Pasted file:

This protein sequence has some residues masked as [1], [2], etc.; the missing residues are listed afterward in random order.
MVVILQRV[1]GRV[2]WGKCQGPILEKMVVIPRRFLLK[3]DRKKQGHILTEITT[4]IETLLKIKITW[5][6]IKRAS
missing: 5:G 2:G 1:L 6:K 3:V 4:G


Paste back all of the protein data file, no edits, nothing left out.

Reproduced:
This protein sequence has some residues masked as [1], [2], etc.; the missing residues are listed afterward in random order.
MVVILQRV[1]GRV[2]WGKCQGPILEKMVVIPRRFLLK[3]DRKKQGHILTEITT[4]IETLLKIKITW[5][6]IKRAS
missing: 5:G 2:G 1:L 6:K 3:V 4:G